The Seagulls were flying high earlier in the campaign following four wins in the opening five league games.
The last of those, however, came back on September 19, since when Brighton have drawn five – notably 2-2 at Anfield – and lost twice, beaten last weekend at Aston Villa in Steven Gerrard’s first match in charge.
Brighton were held 1-1 by Newcastle in their previous match at the Amex Stadium before the international break.
Potter knows it is a run which must be broken sooner rather than later – and by any means.
“It (recent home form) sums up where we have been this year – the good, the bad and I wouldn’t say the ugly, but the not so fantastic,” the Brighton boss said.
“We want to try and keep improving, we have done a lot of things well, but there is always room to improve and the next game gives you that opportunity.
“It is going to be a good game with the way Leeds play, an exciting and an interesting one to watch, so we will need our supporters and we will give it our best.”
Leeds head to the south coast in need of a confidence boost themselves.
Sunday’s defeat at Tottenham left Marcelo Bielsa’s side in 17th, just two points above the drop zone.
Potter, though, will not underestimate the performance levels needed in Saturday’s late kick-off.
“The thing with Leeds is it is so authentic, so clear and they have had an amazing journey with Marcelo there.
“A big club like Leeds United with that support and belief behind them, they are always going to be a fantastic opponent in the Premier League.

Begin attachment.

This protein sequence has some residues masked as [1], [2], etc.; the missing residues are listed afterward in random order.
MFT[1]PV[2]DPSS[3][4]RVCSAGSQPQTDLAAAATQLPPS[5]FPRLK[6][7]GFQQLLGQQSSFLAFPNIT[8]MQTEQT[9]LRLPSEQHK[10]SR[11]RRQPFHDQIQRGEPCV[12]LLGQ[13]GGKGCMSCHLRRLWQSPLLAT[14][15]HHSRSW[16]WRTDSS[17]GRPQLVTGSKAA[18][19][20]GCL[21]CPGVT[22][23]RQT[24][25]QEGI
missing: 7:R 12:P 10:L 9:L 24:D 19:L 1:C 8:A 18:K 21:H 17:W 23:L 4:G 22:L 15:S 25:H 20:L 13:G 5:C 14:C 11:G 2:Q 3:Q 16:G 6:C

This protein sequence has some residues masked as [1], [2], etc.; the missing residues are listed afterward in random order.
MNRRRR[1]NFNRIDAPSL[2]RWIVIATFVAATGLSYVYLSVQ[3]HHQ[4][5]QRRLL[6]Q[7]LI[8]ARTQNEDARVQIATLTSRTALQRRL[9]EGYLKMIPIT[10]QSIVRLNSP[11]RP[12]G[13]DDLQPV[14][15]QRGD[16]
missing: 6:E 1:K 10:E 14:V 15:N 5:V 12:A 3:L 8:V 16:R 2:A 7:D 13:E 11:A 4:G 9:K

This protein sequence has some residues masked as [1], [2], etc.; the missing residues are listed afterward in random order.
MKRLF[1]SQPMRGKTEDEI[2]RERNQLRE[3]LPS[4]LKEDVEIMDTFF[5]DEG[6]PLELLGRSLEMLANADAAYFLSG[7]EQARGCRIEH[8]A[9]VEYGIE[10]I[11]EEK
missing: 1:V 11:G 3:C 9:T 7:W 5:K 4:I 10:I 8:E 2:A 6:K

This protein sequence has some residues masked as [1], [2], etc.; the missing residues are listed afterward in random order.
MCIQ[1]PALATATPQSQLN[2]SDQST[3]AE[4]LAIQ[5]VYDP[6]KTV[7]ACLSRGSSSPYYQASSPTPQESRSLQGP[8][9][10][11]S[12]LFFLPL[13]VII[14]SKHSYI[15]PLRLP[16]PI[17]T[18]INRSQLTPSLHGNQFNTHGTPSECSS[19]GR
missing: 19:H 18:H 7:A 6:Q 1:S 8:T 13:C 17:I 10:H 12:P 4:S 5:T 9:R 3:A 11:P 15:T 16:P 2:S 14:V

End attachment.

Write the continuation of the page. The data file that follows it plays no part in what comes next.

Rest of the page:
“It is a game you have to look forward to – you know what you are going to get, an intensity that is really impressive and you have to stand up to that.”
Former Ostersunds and Swansea boss Potter marked a century of games in charge of Brighton last weekend.
The 46-year-old remains very much focused on meeting the next set of challenges head on.
“You have got to try and be in the moment, got to work with perspective all the time and also be grateful for the experience you are having,” Potter said.
“You understand about the external noise around the Premier League, which I think is quite unique.
“It is the challenge of the league in terms of how hard it can be to get wins and how you need to keep the scoreboard ticking over.
“So you need to keep positive, need to keep believing in what you are doing because it is not like you are winning every other week.
“With international breaks, you can go a long time (without winning), so that is the test of character which makes you grow as a person and I am grateful for the experience.”